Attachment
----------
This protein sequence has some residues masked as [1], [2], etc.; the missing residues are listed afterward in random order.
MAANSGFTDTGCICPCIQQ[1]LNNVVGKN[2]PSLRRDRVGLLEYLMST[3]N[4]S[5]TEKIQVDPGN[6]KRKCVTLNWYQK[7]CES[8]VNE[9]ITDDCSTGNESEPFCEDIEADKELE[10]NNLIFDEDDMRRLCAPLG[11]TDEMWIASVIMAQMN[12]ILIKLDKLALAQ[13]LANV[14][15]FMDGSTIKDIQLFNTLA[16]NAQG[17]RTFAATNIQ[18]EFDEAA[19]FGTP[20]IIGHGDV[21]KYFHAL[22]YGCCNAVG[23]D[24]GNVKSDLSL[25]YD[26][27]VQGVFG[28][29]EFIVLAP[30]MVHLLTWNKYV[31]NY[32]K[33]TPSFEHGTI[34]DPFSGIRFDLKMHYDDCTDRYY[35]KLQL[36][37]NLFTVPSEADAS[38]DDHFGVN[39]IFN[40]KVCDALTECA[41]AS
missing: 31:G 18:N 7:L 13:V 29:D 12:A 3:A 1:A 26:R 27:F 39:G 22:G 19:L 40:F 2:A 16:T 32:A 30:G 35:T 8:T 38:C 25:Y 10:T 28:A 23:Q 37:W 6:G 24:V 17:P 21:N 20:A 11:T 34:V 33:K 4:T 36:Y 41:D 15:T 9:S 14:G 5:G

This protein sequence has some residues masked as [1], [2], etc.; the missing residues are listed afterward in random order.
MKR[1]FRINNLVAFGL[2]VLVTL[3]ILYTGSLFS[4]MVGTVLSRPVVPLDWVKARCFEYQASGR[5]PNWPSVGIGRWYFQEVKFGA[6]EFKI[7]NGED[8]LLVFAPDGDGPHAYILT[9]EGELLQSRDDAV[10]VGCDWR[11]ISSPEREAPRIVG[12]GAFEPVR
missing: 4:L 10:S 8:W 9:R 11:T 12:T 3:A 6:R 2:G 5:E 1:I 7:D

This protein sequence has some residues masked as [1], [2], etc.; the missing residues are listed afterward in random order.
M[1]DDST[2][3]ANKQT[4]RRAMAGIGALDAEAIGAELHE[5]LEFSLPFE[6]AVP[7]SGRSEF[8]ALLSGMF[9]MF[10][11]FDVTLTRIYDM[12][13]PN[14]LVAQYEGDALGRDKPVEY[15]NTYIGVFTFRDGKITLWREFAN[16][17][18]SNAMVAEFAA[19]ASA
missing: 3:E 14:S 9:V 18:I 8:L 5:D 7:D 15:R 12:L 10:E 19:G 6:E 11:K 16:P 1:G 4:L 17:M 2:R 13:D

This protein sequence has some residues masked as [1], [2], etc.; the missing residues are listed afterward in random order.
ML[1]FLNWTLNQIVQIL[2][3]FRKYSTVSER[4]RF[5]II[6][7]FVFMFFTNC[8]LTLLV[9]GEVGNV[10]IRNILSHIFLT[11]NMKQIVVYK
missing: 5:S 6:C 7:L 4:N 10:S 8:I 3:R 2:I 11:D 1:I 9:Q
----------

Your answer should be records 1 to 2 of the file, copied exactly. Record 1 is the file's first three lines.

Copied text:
This protein sequence has some residues masked as [1], [2], etc.; the missing residues are listed afterward in random order.
MAANSGFTDTGCICPCIQQ[1]LNNVVGKN[2]PSLRRDRVGLLEYLMST[3]N[4]S[5]TEKIQVDPGN[6]KRKCVTLNWYQK[7]CES[8]VNE[9]ITDDCSTGNESEPFCEDIEADKELE[10]NNLIFDEDDMRRLCAPLG[11]TDEMWIASVIMAQMN[12]ILIKLDKLALAQ[13]LANV[14][15]FMDGSTIKDIQLFNTLA[16]NAQG[17]RTFAATNIQ[18]EFDEAA[19]FGTP[20]IIGHGDV[21]KYFHAL[22]YGCCNAVG[23]D[24]GNVKSDLSL[25]YD[26][27]VQGVFG[28][29]EFIVLAP[30]MVHLLTWNKYV[31]NY[32]K[33]TPSFEHGTI[34]DPFSGIRFDLKMHYDDCTDRYY[35]KLQL[36][37]NLFTVPSEADAS[38]DDHFGVN[39]IFN[40]KVCDALTECA[41]AS
missing: 31:G 18:N 7:L 13:V 29:D 12:A 3:A 1:A 26:R 27:F 39:G 22:G 19:L 40:F 2:A 16:T 32:A 30:G 35:T 8:T 38:C 25:Y 10:T 28:A 23:Q 37:W 6:G 24:V 17:P 21:N 20:A 11:T 34:V 33:K 4:T 36:Y 41:D 15:T 9:S 14:G 5:G

This protein sequence has some residues masked as [1], [2], etc.; the missing residues are listed afterward in random order.
MKR[1]FRINNLVAFGL[2]VLVTL[3]ILYTGSLFS[4]MVGTVLSRPVVPLDWVKARCFEYQASGR[5]PNWPSVGIGRWYFQEVKFGA[6]EFKI[7]NGED[8]LLVFAPDGDGPHAYILT[9]EGELLQSRDDAV[10]VGCDWR[11]ISSPEREAPRIVG[12]GAFEPVR
missing: 4:L 10:S 8:W 9:R 11:T 12:T 3:A 6:R 2:G 5:E 1:I 7:D